Consider negotiating for or securing a single point of contact with the vendor. This ensures that you will have someone who thoroughly understands your demands as the length of time you utilize A/B testing expands or your priorities change. A solid working relationship with a single point of contact makes optimizing savings and avoiding costs easier.

David Bitton, CMO at DoorLoop

3. Define Areas of Responsibility

Define what you and the vendor are responsible for. Outlining expectations right from the start sets the relationship up for success and speeds up your optimization progress.

While it may seem obvious, the strategy we used that had the greatest impact was establishing areas of responsibility from the start and conveying this expectation consistently throughout the engagement. This offered clarity for all parties on desired results and the resources required to accomplish those outcomes.

Pinpointing resources and desired results ensures that the budget is allocated appropriately. We also routinely assess collaborative processes to detect any concerns and address them.

David Bitton

Now, it’s not enough to say who does what and when. Codify this in your legal agreement. This is why some users prefer annual contracts. It is easier to refer ‌to the agreement and identify who dropped the ball.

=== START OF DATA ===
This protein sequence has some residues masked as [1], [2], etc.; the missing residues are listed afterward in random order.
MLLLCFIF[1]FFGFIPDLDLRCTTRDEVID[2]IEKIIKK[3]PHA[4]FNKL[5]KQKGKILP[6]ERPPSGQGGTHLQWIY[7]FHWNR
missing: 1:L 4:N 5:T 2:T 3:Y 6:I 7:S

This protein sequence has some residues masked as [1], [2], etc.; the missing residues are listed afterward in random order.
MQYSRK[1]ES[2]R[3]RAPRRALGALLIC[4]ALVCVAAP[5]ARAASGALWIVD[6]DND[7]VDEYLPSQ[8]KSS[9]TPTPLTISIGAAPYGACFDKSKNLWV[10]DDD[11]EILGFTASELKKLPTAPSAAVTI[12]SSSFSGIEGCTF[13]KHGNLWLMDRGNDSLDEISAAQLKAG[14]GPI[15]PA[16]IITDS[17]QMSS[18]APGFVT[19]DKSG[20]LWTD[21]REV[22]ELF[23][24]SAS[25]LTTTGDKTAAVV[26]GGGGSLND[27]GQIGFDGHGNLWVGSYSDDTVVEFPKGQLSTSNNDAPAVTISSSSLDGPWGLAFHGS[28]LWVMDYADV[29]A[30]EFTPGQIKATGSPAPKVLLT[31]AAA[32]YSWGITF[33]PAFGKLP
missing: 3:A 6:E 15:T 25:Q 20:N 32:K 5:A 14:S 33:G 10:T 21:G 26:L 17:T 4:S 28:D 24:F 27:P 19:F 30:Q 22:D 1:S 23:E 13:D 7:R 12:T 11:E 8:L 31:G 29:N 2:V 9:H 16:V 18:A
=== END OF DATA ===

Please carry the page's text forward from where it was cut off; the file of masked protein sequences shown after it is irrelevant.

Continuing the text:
But even if you don’t have a legally binding agreement, bringing this up in your orientation call will ease the road ahead.

So, keep a record of the agreement. We’re humans; we forget. And if someone else comes on board (on your team or your vendor’s) this agreement gets everyone on the same beat.

In your internal team, you can keep track of responsibilities in your experimentation program with a RACI matrix.

A RACI matrix is a chart that maps out key objectives, milestones, tasks, and responsibilities in a project for everyone involved.

RACI means responsible, accountable, consulted, and informed:

  • Responsible: Who is responsible for completing the tasks such as making decisions, executing tests, recording tests, etc.?